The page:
Why is that? Often because the patients have suffered with symptoms they know are real. They’ve tried, sometimes, dozens of other avenues for treatment and cure. More often than not, the incorrect treatment was not only ineffective for solving their problem; it created more problems and sometimes threatened their lives. The correct diagnosis, even if it is a terrible one, is better than not knowing the truth.

My husband’s life has been a real life House episode for over five years now as he’s battled a mystery illness and pursued courses of treatment that created more problems than they cured. When we prepare to visit a new doctor to receive test results now, we’re more devastated to have no answers than we would be if we were receiving news of a life-threatening disease with a name.

My college psychology professor used to say “the facts are our friends; truth is always on our side no matter what that truth is.” An inaccurate diagnosis, a wrong course of treatment, false hopes – these are the enemies – not the truth.

This is why most Christians were relieved to learn the condemning news that they are sinners with no hope of saving themselves.

See, we knew something was wrong inside us – something life threatening. We suffered from the symptoms but could not find the root cause no matter where we looked – and we looked. We pursued all kinds of false diagnoses. We tried every self-help treatment available and followed every healer who told us they knew the cure for what ailed us. Those false cures were not only ineffective; they usually created more problems, some of them life-threatening.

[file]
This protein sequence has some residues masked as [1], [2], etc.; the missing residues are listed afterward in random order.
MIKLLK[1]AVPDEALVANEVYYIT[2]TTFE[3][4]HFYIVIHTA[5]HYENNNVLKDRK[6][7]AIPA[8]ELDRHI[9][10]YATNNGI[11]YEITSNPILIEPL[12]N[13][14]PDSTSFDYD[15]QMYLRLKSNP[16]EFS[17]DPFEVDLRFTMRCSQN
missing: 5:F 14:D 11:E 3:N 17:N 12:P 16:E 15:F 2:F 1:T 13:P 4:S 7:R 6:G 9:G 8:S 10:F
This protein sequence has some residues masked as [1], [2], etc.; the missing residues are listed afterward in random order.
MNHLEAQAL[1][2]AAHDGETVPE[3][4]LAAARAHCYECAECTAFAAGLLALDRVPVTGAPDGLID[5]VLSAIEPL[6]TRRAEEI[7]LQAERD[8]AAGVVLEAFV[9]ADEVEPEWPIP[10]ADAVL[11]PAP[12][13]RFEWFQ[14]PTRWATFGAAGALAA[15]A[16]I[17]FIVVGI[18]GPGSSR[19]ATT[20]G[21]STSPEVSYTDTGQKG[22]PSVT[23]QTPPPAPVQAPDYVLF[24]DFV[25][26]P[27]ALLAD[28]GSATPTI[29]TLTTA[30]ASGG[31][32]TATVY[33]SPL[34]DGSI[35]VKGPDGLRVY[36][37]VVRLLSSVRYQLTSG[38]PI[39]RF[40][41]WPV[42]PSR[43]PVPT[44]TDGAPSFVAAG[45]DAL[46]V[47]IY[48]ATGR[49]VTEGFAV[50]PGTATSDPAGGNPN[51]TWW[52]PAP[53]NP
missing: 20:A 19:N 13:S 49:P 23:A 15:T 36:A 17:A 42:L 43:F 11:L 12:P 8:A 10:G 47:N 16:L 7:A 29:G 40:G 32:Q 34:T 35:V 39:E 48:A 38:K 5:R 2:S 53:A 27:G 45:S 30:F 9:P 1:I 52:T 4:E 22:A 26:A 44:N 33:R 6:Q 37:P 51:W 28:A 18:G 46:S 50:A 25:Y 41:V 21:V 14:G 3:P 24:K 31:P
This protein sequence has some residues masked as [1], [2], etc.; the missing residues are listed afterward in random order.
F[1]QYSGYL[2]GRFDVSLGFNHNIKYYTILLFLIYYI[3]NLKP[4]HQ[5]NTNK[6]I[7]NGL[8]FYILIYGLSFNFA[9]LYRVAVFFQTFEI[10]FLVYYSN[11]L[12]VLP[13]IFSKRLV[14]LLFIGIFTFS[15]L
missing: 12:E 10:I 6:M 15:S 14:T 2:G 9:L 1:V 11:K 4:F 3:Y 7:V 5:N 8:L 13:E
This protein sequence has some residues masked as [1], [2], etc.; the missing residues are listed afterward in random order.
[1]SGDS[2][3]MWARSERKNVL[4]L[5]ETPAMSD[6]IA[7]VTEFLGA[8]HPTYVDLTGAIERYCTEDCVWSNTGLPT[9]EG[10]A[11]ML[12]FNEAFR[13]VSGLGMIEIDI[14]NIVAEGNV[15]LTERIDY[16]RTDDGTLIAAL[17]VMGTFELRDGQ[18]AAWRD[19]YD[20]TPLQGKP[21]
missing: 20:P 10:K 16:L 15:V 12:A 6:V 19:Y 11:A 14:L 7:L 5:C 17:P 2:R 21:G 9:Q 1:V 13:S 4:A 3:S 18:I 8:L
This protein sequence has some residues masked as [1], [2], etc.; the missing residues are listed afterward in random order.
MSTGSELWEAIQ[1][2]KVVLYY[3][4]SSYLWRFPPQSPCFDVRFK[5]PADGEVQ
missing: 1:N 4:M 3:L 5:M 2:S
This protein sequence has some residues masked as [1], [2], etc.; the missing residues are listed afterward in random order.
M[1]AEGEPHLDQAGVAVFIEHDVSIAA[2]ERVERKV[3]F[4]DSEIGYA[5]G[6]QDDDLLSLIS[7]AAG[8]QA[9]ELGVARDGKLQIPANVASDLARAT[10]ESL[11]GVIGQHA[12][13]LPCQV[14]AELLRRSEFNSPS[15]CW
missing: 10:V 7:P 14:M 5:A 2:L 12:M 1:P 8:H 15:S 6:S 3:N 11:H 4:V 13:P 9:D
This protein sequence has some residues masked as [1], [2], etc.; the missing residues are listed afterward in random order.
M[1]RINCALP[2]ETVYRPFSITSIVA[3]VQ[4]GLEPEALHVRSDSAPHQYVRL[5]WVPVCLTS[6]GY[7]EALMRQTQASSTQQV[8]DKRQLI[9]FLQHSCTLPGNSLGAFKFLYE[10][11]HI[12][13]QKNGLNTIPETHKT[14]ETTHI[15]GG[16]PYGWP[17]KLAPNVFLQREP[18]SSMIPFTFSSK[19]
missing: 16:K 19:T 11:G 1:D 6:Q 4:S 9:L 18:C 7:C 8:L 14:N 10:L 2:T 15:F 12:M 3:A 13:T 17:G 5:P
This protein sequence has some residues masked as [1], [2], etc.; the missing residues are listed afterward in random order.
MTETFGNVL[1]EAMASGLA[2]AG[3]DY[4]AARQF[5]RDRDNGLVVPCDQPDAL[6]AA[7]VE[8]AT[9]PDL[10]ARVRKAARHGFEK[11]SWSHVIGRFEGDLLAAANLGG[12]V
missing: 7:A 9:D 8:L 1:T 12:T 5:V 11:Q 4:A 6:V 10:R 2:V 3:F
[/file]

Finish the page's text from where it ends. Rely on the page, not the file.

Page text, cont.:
Then, one day, someone told us they knew what was wrong with us. That person may have exhibited compassion or they may have been as cold as Dr. House, but they knew the truth about our condition – we were sinners with no hope of saving ourselves facing a sentence of death. Rather than be offended or devastated by the news, we were relieved to hear the truth that somehow we already knew. We’d suffered the symptoms of our sinful condition for so long we were ready for the cure.

And THAT was the good news. The cure was available for us. The cure of trusting Jesus Christ with our lives. No longer did we have to search bookstores and drugstores, gurus and shamans, backrooms or bedrooms for treatments that only quieted the symptoms but did nothing to touch the disease. Now we were free to pursue the effective treatment available through a relationship with the God of the universe.

Just like on House, for some the evidence of the cure was immediate but for others it took time but the Great Physician has a 100% survival rate among those who are willing to receive the truth and trust His prescription for their lives.